543 Day Writing Journey

Why Don’t You Free-Range Your Chickens? Day 188.

Aunt Wendy three years ago with the newbies

I dedicate this post to Aunt Wendy, our silver-laced Wyandotte who passed this morning. She was five and although she was tiny, she was the boss. All the others respected her and moved out of her way when she wanted them to. Enjoy string cheese with Barbie and the others, sweet Wendy. You are so missed. You have no idea.

Gisele with her baby chick

People have asked me why we don’t let the chickens free-range. Five years ago when we started keeping chickens, we looked into the practice and realized very quickly that it is not feasible for our feathered family members. For us, it’s mostly about their safety:

  • We have German shepherds. Although Gisele will sit with the chickens all day long, allowing them to pick at her fluffy fur and roam around her feet and tail, the other pups most likely will not.
  • Hawks have always frequented our properties. In Southampton, we saw red-tailed hawks every day and they would perch right atop the chickens’ pen, waiting for an opportunity to pounce. Here, we have mostly Cooper’s hawks and they’re notorious for sitting high at the tops of the tall pines waiting for their chance.
  • Other birds of prey such as owls will take a chicken, and we have plenty of Barred owls and also Great-horned.
  • Wildlife such as coyotes, bobcats, foxes, bears (which don’t usually bother chickens), raccoons, etc., have frequented our properties. They are natural predators and love to eat chickens. (Possums like their eggs and I have heard of them killing chickens, but it’s quite rare.)
  • I would hate for our chickens to make their way to the road and get hit by a car. At times, unfortunately, drivers are careless or worse, deliberately malicious.
  • Where I live, there are dogs who run free around the neighborhood, and in the beginning of our time here, they would hang around in our yard eyeing the chickens.
  • Cats don’t usually mess with chickens, but it can happen. Also, in the springtime there may be chicks which a neighbor cat would easily and happily scoop up.
  • Other chickens in the neighborhood may free-range which would cause problems with ours. They may fight each other which could end badly, and they can carry nasty diseases which we don’t want around ours.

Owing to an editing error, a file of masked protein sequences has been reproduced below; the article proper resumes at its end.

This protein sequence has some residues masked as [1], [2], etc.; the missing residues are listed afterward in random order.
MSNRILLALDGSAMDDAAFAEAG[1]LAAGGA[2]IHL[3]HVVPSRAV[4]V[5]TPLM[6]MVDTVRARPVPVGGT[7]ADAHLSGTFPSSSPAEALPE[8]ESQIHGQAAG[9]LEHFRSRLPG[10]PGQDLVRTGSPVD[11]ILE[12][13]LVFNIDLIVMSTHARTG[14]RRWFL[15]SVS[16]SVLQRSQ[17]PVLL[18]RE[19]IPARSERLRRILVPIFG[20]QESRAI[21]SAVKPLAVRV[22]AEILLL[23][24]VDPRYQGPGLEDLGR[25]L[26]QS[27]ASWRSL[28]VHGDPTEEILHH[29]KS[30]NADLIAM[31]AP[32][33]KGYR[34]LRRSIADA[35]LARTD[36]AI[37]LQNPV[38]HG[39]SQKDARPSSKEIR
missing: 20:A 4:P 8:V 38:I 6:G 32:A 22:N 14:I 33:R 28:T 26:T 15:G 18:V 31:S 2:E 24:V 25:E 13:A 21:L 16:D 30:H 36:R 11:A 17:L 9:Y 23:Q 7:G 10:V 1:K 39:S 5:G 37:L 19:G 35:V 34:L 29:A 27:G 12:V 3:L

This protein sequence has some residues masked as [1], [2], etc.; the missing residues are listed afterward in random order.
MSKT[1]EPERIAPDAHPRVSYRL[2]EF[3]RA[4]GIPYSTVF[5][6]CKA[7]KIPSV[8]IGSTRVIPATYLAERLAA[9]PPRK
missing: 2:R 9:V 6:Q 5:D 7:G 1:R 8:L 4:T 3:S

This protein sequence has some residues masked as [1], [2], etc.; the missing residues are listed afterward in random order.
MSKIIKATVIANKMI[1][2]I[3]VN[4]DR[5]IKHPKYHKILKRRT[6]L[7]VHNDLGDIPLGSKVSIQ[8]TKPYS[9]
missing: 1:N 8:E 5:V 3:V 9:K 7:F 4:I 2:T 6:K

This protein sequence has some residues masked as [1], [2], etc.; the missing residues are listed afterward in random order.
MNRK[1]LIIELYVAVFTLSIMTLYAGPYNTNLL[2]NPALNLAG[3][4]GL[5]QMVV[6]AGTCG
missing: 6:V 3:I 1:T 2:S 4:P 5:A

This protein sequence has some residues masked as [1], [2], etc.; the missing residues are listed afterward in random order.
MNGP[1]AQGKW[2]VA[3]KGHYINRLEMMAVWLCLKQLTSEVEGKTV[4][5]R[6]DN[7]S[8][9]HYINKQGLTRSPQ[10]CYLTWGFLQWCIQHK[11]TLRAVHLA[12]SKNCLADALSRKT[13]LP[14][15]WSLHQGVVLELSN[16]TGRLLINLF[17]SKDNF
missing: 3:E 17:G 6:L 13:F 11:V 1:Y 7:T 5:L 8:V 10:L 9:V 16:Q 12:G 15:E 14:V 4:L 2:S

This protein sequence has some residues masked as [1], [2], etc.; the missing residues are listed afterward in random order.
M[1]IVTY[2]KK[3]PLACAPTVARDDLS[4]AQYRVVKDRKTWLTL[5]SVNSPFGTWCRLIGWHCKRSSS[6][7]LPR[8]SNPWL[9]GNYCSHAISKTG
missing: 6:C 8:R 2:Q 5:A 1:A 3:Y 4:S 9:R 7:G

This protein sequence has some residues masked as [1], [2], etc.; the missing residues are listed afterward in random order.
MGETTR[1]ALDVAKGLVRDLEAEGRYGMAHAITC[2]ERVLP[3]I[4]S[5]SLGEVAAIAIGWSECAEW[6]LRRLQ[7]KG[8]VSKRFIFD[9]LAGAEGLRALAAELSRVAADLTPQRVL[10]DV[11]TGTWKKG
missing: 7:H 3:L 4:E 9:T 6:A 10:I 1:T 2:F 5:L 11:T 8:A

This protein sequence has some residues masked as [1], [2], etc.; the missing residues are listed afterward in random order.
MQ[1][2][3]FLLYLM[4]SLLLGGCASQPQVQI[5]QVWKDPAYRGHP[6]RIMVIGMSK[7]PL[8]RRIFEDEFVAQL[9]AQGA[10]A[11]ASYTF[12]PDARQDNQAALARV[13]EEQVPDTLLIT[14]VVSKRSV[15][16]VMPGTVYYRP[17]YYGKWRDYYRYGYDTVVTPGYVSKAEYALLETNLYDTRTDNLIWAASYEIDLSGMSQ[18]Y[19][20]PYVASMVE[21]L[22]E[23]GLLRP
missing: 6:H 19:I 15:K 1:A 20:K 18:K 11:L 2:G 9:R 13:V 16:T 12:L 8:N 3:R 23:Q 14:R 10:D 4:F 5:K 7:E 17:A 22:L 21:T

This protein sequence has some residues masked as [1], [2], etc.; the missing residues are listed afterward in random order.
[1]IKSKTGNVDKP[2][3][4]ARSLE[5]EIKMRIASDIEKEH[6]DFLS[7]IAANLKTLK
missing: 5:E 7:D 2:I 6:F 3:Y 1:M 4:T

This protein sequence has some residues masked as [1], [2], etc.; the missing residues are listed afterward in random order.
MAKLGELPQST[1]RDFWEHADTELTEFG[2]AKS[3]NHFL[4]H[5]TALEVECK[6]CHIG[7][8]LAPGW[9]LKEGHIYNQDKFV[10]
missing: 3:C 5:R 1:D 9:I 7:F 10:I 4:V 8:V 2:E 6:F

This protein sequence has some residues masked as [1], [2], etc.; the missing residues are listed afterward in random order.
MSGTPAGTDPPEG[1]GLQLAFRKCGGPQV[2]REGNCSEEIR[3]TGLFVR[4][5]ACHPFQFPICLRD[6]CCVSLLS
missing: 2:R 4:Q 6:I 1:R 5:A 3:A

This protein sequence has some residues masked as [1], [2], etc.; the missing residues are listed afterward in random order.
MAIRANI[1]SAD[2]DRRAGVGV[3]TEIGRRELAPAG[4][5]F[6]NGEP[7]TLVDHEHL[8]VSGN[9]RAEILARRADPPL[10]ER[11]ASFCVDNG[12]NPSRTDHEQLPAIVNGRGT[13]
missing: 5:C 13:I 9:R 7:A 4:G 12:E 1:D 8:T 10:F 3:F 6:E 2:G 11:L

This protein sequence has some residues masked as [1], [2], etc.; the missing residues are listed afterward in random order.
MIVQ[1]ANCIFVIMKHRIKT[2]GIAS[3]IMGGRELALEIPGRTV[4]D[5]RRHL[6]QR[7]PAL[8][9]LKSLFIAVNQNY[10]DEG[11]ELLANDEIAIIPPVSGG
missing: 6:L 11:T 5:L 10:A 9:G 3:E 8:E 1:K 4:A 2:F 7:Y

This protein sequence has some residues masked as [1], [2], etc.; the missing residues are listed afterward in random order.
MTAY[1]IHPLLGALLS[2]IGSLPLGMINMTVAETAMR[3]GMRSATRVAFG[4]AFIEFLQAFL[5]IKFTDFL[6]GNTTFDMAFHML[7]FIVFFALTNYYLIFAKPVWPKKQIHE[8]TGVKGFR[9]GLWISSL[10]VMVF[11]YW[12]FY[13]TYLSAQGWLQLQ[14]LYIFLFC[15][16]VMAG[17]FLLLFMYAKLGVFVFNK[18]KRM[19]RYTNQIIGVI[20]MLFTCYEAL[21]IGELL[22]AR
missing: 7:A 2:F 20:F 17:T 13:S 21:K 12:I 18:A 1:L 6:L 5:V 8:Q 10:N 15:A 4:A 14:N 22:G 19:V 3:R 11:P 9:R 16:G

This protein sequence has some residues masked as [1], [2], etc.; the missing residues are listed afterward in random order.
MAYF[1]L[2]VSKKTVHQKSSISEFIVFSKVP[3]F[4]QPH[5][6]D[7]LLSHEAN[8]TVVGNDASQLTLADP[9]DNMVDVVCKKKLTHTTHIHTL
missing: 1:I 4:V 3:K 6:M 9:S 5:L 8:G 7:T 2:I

• Our birds may become a nuisance to the neighbors or even become lost or taken.
  • We don’t want them using our vehicles and front porch as a bathroom. What a mess that would be!
  • They are little beggars! There’s no way we would find a second of peace if we wanted to sit outside, which we do frequently. They would be sitting with us, begging for food and attention. It’s our fault, yes, but it just would be a mess.

We have an enclosure with a safe sleeping space. They are free to fly and roost up high, and they can sleep in the nesting boxes or on the outside roost, but they are locked up secure at night.

They have entertainment, treats, and heavy-duty protection from the elements, and they also have friends. As much as I would love to set them free to explore and run, they just won’t survive it. I am not against free-ranging and truly envy the practice, but it just won’t work for our chickens here.

Click HERE to read more about free-ranging chickens.

Click here to see why I’m writing: 543

2 thoughts on “Why Don’t You Free-Range Your Chickens? Day 188.”

  1. I’m so sorry about your loss of Wendy. I hated losing mine when they aged. They all have their own personalities. People don’t realize that unless they have had them. I never let my flock free range (25 of them) for the same reasons you stated. I hated the way the hawks waited above in the trees, just hoping an opportunity would arise. Their outdoor run all around the coop was covered in wire so they were safe. They had a ramp leading up into the coop, as it was raised up on stilts, and every night the door was closed up. One night as it got dark I realized I hadn’t closed it yet. I was scared to death by a hissing sound when I got out there! There was a possum in there! It ran out when I got out of the way. Did you know that snakes will go for their eggs? Thankfully I never came face to face with one of them.

    Liked by 2 people

    1. Thanks for sharing this. You can never be too careful. We’re all sad about Wendy. We had her five years! They DO have their own personalities. We tried not naming the newest ones but that didn’t last. Yes snakes are something we look out for. You know snakes love the Southeast.

      Liked by 1 person

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